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Products > Ceanothus griseus var. horizontalis 'Diamond Heights'
Ceanothus griseus var. horizontalis 'Diamond Heights' - Diamond Heights Carmel Creeper

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Habit and Cultural Information
Category: Shrub
Family: Rhamnaceae (Buckthorns)
Origin: California (U.S.A.)
Evergreen: Yes
Yellow/Chartreuse Foliage: Yes
Variegated Foliage: Yes
Flower Color: Blue
Bloomtime: Spring
Fragrant Flowers: Yes
Synonyms: [C. thyrsiflorus var. griseus 'Diamond Heights']
Height: 1 foot
Width: 4-6 feet
Exposure: Sun or Shade
Summer Dry: Yes
Irrigation (H2O Info): Low Water Needs
Winter Hardiness: 20-25 F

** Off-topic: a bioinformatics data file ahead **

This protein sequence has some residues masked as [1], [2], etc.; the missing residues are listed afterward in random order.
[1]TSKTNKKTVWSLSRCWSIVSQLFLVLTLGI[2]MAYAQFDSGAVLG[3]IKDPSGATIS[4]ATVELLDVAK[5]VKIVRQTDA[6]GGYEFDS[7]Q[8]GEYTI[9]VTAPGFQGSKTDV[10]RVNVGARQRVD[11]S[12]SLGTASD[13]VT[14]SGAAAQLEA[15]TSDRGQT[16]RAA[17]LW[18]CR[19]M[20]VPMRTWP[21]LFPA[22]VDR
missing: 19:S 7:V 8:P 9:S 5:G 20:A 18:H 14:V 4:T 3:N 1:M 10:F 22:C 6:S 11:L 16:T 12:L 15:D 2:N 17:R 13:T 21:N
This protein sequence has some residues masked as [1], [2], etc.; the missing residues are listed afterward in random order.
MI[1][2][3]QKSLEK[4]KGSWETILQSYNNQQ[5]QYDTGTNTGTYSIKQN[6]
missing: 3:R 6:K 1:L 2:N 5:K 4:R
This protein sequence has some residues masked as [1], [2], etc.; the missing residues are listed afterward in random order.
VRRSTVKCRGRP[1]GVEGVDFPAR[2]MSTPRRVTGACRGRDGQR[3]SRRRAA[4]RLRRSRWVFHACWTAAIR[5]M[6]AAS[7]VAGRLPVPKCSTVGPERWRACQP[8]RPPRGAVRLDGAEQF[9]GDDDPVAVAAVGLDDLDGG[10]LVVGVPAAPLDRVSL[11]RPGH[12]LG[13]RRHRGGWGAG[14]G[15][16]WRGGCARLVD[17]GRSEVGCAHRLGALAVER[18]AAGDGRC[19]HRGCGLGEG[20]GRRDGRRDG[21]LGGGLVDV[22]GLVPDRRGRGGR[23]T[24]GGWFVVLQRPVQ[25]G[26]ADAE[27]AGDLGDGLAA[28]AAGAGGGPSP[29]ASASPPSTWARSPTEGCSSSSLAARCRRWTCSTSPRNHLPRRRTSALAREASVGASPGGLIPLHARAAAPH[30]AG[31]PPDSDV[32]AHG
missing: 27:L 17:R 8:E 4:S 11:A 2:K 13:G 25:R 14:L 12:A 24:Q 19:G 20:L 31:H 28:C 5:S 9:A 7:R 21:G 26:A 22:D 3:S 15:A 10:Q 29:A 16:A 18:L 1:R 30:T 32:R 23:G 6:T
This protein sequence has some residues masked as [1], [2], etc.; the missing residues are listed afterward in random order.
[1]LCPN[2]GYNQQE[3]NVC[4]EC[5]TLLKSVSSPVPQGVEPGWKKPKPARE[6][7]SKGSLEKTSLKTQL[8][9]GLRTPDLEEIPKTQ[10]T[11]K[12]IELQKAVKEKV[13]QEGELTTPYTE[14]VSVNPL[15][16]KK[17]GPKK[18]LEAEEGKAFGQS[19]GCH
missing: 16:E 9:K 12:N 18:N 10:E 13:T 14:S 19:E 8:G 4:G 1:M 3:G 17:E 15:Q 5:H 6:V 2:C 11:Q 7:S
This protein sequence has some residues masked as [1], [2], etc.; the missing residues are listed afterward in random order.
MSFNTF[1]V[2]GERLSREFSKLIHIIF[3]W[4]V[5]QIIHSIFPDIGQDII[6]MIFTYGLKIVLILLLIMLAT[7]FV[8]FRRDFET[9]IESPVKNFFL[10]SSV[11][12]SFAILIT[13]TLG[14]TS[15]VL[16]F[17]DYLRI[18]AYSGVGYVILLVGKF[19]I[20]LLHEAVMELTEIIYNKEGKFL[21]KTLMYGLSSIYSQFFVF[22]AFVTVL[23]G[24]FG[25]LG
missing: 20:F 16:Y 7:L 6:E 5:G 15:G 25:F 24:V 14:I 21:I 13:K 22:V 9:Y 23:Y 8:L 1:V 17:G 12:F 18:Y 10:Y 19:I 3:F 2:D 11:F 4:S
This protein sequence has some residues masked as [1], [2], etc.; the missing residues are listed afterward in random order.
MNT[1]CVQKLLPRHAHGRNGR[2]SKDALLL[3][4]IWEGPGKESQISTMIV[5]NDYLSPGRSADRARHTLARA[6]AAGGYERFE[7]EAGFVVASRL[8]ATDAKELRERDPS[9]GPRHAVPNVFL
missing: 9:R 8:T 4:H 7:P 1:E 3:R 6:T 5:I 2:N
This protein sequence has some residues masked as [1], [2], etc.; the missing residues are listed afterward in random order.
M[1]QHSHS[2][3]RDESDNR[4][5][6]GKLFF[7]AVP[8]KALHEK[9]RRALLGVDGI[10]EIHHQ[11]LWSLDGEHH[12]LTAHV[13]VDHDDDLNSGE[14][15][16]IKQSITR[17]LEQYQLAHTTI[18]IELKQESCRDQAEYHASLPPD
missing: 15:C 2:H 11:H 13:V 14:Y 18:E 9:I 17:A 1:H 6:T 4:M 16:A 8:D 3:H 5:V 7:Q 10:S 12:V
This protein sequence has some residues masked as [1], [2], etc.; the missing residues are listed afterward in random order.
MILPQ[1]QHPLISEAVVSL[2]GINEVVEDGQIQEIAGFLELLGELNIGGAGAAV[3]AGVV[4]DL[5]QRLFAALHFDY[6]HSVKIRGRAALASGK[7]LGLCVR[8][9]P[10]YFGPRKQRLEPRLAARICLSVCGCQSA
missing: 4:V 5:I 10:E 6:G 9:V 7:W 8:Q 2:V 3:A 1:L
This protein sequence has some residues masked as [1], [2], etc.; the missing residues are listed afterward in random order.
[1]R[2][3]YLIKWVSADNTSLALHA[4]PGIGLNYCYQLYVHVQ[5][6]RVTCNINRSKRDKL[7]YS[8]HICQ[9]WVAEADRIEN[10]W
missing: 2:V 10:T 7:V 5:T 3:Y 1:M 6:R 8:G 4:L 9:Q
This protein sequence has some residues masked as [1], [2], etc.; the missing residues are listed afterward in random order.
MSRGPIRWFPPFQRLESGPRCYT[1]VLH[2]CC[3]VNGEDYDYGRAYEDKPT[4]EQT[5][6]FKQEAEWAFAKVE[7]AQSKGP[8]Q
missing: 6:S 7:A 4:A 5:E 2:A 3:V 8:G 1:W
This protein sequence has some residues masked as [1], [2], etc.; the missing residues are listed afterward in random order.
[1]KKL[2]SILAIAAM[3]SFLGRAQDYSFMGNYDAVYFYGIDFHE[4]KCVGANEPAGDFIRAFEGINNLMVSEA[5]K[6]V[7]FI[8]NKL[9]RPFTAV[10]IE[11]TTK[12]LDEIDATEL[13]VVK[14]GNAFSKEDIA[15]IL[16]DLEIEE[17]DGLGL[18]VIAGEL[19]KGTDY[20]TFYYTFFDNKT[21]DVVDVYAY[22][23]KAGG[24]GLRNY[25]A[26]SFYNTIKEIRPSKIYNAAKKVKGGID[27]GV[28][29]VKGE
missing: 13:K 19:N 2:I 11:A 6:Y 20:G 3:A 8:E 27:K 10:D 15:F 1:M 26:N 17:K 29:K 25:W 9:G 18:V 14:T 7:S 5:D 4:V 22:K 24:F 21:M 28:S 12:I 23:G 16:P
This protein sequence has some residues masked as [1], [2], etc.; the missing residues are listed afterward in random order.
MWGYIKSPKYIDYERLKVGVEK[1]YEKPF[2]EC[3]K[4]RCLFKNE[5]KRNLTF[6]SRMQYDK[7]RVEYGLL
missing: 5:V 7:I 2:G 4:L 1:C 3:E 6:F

Ceanothus griseus var. horizontalis 'Diamond Heights' (Diamond Heights Carmel Creeper) - A beautiful, prostrate groundcover that grows to 1 foot tall by 6 feet wide, it features 1 inch oval shaped, lime green leaves with irregular splashes of dark green. The yellowish tones are brightest under sunny, warm weather conditions whereas green predominates in shady sites and during the cooler winter months. Although most notable for its leaf coloration, the pale blue springtime flowers are a frothy bonus. Plants perform best in light shade near the coast and need increasing protection from hot sun when planted further inland to avoid leaf burn. Well drained soil and occasional supplemental irrigation is suggested for the plant to look at its best and is required in inland gardens. Hardy to about 20 F. This plant is slower growing than other cultivars of Carmel Creeper and one should remove any stems with solid green leaves that periodically develop. For those who are attracted to variegated foliage, this unusual low growing Ceanothus selection will definitely appeal. We find it, particularly attractive when used in light shade where it can brighten an area - is a bit too blinding for our tastes when used in a bright sunny location unless this is the effect one is seeking and unless in a coastal garden the foliage will likely burn if grown in full sun. This was a sport selected by Barry Lehrman in 1985 from a planting of Carmel Creeper (Ceanothus griseus var. horizontalis), that was found in the Diamond Heights neighborhood on Mount Davidson, the highest hill in the center of San Francisco. Ceanothus griseus var. horizontalis is now currently thought to be a variety of Ceanothus thyrsiflorus, making the correct name for this plant Ceanothus thyrsiflorus var. griseus 'Diamond Heights' but we will continue to list it under the older name until this new name gets more widely accepted. The genus name comes from the Greek word keanthos which was used to describe a type of thistle and meaning a "thorny plant" or "spiny plant" and first used by Linnaeus in 1753 to describe New Jersey Tea, Ceanothus americanus The information on this page is based on research about this plant that is conducted in our nursery library, from online sources, as well as from observations made of this plant as it grows in the nursery, in the nursery's garden and in other gardens where we have observed it. We also incorporate comments received from others and welcome getting feedback from those who may have additional information, particularly if this information includes additional cultural tips that would aid others in growing Ceanothus 'Diamond Heights'.